according to the language of Scripture, it takes both man and woman – or, to put it another way, mankind as a whole – to reflect God’s Image in a complete way.

How does this not make God out to be a bifurcated man/woman, masculine/feminine God? The writers at the same time attempt to reassure us that God is not bifurcated,

Although it’s true that God has revealed Himself in the Bible as a Father who has many masculine traits, this isn’t quite the same thing as saying that He is a “male” God in the style of Zeus, Apollo, or Hermes. If you have trouble grasping this, remember that while the Lord is a personal God, He is neither human nor sexual in nature. There’s an important sense in which “masculine” is not necessarily the same thing as “male” – at least not when we’re talking about God.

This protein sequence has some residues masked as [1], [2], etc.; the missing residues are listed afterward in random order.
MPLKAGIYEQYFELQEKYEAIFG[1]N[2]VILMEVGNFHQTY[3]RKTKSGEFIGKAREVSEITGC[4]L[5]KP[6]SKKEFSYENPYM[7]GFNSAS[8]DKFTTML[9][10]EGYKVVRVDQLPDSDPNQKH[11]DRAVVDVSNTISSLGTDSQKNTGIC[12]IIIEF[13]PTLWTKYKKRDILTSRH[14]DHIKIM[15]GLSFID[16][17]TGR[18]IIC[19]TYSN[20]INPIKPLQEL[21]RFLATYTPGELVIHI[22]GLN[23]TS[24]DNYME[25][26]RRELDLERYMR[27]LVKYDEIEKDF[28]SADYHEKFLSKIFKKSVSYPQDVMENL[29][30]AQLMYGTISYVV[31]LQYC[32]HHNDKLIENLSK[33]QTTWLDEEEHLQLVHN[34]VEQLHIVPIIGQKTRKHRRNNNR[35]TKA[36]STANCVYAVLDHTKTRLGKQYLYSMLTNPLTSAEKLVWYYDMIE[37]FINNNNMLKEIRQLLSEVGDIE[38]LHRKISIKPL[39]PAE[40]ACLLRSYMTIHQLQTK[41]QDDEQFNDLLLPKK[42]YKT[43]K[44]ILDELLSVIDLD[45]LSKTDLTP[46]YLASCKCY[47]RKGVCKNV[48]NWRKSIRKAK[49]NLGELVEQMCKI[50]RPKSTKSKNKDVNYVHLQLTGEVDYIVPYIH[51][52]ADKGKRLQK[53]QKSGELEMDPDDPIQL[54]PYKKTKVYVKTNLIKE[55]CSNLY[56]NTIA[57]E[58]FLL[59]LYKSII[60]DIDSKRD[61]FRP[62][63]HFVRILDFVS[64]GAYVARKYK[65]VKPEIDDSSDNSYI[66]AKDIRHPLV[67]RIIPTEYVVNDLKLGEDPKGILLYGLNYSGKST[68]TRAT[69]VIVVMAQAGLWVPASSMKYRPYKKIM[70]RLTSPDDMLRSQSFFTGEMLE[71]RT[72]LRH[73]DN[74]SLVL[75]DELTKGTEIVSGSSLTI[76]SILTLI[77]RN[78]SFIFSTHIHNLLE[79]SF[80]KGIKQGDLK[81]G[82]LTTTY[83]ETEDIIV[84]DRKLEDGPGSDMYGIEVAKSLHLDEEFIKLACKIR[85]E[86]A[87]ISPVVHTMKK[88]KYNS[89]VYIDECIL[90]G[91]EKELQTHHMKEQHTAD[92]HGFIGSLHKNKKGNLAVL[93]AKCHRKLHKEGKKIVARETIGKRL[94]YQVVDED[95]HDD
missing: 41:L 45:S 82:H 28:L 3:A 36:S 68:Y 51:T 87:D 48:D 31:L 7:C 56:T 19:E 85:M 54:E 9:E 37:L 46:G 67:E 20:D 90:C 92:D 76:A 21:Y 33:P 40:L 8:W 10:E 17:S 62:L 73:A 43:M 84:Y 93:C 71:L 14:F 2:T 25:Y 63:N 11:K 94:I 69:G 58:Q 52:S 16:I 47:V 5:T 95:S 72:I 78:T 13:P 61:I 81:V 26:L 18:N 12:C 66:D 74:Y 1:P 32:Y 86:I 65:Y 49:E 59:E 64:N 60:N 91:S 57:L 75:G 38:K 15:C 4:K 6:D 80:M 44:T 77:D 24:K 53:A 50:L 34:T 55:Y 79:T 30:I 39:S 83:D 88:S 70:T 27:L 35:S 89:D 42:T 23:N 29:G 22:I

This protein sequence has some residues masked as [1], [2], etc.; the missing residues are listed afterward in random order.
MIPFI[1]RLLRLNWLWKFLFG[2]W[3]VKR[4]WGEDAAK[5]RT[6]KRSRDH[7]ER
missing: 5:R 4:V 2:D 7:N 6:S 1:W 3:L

Those sentences reflect the writing of someone who has not fully thought this through. We are told that God is a “masculine person” but that “women bear his image” and He is “not human” (while maintaining that Jesus, a man, is God).  The statement is so conflicting and confusing that it leaves the reader hopelessly forced to assume ambiguous, abstract meanings to the words, FATHER, MASCULINE, FEMININE, MAN, WOMAN, etc.

There’s also Paul’s text regarding the image of Jesus (a male) being the image of God which is completely left out of their discussion (Col 1:15). This too would be explained subjectively.